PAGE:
§ Captain WATERHOUSE
asked the Minister of Labour the average hourly late of wages of all workpeople for the years 1918 to 1928, and the hourly rate of real wages for those years, stated as a percentage of 1914?
§ Sir A. STEEL-MAITLAND,
pursuant to his reply [OFFICIAL REPORT, 30th January, 1929, col. 964: Vol. 224], supplied the following statement:
The information in the possesion of the Ministry of Labour is not sufficient to provide a satisfactory basis for precise computations as to the changes in real wages, but the following tables gives (i) such estimates as are available with regard to the average level of rates of wages for a full ordinary week's work at 1153W the end of the years 1918–1928 in relation to the corresponding level in July, 1914 (taken as 100); (ii) the average level of working-class cost of living at approximately the same dates; and (iii)
Year (end of). Rates of Wages on the basis of a normal working week. Cost of Living. Real Wages, i.e., rates of wages and cost of living combined. July, 1914. 100 100 100 1918 … … … … 195–200 220 89–91 1919 … … … … 215–220 225 96–98 1920 … … … … 270–280 265 102–106 1921 … … … … 210–215 192 109–112 1922 … … … … 170–175 178 96–98 1923 … … … … 165–170 177 93–96 1924 … … … … 170–175 180 94–97 1925 … … … … 175 175 100 1926 … … … … 175 175 100 1927 … … … … 170–175 168 101–104 1928 … … … … 170–175 167 102–105
The figures as to wages represent only approximate estimates arrived at after consideration of such data as are available, relating almost wholly to those industries, or sections of industries, in which organised arrangements exist for the negotiation of changes in wage rates on a collective basis. The cost-of-living figures are those regularly calculated by the Ministry of Labour as to the average changes in the cost of maintaining the pre-War standard of living of working-class families. In view of the incompleteness of the data on which the estimates as to changes in wages rates are based, and of the fact that these estimates represent averages of conditions varying widely among different classes of workpeople, the figures given in the final column should not be regarded as affording more than a very general indication of the average movement of real wages on the assumption of a full week's work. The increase in hourly wages, as compared with 1914, would be greater than that in weekly wages. It is not practicable to make any precise calculation as to the rise in hourly wages, but it seems probable that in 1928 the average level of hourly rates was between 190 and 200 per cent. of that of July, 1914.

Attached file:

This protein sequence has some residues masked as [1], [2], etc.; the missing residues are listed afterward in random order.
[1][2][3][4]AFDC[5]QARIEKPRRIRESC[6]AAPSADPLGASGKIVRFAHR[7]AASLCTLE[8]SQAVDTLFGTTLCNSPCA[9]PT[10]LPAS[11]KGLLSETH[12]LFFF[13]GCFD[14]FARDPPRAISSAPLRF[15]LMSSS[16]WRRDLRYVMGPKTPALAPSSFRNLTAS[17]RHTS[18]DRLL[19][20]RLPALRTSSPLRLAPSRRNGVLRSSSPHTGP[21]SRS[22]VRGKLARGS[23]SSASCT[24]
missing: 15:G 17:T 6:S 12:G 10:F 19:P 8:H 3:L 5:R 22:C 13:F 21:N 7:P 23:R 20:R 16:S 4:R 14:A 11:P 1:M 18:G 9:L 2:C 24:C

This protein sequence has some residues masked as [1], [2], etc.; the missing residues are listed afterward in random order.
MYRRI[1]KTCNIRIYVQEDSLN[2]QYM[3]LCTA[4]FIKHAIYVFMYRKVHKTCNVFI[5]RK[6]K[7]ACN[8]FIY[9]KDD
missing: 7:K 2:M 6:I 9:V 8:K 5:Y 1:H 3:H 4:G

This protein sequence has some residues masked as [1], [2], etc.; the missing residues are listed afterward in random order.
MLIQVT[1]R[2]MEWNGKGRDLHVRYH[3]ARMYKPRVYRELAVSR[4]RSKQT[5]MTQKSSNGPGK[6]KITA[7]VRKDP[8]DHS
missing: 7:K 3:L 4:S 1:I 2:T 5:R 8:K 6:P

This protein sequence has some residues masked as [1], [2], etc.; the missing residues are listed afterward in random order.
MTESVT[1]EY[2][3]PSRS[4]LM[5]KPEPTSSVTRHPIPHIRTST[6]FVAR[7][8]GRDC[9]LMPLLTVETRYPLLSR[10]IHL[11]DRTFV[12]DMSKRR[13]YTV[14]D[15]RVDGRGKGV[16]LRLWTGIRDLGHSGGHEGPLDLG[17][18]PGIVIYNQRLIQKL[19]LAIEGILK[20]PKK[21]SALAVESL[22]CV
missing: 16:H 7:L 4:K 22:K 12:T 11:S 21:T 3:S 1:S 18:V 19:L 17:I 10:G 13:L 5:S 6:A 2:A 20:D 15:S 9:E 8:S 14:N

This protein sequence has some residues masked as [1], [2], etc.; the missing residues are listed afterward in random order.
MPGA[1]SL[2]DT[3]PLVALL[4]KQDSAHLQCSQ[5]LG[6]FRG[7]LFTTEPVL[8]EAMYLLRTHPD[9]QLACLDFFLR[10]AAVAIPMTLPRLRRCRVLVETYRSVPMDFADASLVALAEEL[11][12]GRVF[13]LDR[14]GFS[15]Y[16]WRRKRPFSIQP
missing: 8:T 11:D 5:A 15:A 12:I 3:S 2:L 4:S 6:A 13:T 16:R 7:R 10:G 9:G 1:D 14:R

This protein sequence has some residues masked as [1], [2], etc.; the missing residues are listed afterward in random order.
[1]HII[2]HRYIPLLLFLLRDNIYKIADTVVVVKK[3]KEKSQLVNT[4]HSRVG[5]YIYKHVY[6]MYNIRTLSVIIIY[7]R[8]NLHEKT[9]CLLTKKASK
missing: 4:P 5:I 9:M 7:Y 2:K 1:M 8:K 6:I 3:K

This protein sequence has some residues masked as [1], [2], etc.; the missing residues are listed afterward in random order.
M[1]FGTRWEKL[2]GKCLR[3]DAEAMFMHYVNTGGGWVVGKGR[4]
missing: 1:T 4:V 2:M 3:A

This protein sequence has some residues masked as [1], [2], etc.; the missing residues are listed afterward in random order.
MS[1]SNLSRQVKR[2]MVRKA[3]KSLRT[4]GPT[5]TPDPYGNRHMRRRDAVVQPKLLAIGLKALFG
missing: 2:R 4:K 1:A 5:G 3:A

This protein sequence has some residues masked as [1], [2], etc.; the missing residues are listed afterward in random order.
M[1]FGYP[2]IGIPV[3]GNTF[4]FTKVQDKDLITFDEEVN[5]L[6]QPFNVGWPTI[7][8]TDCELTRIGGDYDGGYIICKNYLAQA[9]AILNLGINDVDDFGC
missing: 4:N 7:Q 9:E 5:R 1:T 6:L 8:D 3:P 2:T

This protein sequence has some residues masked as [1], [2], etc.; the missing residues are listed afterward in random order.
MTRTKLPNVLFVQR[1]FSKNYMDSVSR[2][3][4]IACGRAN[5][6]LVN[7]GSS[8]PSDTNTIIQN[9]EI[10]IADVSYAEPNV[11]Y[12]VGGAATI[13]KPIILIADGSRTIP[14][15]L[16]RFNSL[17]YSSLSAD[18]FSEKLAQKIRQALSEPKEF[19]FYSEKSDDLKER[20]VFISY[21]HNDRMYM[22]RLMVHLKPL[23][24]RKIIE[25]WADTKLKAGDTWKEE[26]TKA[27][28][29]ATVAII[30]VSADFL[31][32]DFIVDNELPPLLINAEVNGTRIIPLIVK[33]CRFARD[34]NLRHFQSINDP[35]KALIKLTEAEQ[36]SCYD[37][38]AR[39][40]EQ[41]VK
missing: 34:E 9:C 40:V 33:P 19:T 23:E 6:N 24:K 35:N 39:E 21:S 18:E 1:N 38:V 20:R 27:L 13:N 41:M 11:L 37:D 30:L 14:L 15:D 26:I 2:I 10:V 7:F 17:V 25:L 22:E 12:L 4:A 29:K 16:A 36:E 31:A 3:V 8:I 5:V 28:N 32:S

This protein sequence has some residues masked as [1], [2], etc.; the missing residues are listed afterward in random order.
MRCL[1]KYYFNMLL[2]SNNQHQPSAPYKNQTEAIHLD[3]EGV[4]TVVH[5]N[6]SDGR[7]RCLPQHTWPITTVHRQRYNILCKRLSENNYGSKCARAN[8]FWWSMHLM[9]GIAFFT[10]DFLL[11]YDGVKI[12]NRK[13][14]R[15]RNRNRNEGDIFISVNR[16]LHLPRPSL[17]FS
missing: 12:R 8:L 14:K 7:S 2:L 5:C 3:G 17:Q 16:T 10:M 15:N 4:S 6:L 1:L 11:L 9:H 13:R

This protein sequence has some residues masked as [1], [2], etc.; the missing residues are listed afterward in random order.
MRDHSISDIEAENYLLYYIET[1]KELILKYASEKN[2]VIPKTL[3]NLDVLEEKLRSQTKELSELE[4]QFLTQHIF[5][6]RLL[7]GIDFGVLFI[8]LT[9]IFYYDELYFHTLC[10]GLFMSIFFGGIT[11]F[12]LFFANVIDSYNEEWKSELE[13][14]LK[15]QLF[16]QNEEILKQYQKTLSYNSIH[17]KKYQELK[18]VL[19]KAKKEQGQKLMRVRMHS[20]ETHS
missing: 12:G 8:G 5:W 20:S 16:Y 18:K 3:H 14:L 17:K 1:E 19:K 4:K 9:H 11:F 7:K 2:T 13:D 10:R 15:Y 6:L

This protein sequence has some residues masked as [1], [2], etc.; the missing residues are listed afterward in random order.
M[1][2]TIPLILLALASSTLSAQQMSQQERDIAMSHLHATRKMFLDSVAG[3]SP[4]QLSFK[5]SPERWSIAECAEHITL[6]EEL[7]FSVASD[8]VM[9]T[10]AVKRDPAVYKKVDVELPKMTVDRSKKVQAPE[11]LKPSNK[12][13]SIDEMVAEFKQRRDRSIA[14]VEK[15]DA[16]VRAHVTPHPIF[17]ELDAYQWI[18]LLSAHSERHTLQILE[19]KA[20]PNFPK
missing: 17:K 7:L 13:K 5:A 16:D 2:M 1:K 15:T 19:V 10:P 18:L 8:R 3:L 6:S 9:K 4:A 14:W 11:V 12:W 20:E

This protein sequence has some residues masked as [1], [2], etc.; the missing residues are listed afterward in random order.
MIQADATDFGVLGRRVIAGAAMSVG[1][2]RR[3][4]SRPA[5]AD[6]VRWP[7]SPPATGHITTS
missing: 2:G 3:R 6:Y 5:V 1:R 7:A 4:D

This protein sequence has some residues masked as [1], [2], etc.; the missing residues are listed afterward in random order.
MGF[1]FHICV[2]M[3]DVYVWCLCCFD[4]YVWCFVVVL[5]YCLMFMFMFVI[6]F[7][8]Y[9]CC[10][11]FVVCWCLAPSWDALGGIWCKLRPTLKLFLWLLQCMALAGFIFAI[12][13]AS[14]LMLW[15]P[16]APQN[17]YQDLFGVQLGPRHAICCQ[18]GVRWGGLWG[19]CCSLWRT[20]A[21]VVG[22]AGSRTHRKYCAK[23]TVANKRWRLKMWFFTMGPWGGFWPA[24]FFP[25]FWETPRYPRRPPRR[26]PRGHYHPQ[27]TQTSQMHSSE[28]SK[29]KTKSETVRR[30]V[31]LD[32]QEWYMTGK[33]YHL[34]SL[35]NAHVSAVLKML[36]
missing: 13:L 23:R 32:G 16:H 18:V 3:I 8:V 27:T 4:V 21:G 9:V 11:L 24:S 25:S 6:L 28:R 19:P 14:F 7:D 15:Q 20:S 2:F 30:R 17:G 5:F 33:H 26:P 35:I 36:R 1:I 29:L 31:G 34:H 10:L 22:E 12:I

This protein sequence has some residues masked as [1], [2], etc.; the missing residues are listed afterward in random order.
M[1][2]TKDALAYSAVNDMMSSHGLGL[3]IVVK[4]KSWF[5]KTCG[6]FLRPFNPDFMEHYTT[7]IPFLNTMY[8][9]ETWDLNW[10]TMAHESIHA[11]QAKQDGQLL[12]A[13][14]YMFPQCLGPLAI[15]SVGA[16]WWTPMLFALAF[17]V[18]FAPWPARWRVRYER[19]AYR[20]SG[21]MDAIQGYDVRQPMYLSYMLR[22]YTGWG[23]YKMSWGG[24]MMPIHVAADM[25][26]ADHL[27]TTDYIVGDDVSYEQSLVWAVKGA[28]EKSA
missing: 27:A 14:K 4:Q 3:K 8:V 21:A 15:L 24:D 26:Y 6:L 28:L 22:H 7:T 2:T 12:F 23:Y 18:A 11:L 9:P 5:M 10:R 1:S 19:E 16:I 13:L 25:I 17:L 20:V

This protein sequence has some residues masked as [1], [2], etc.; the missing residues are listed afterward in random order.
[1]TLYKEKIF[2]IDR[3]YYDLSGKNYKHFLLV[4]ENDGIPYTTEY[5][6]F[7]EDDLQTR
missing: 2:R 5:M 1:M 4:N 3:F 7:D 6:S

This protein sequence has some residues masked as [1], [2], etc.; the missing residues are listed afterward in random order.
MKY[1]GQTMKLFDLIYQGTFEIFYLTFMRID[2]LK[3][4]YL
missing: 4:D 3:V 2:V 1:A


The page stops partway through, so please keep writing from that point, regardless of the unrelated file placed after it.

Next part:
It is important to note that the figures given for wages relate to rates of wages and not to earnings. For workpeople in employment, earnings have increased in1154W
figures indicating the average relative level of real wages for a full week which would be obtained by combining the figures in columns (1) and (2) of the table:
a greater proportion than rates of wages as, compared with 1914, owing to the greater prevalence of piece-work and for other reasons; but this greater increase of earnings is off-set to some extent by the higher general average of unemployment.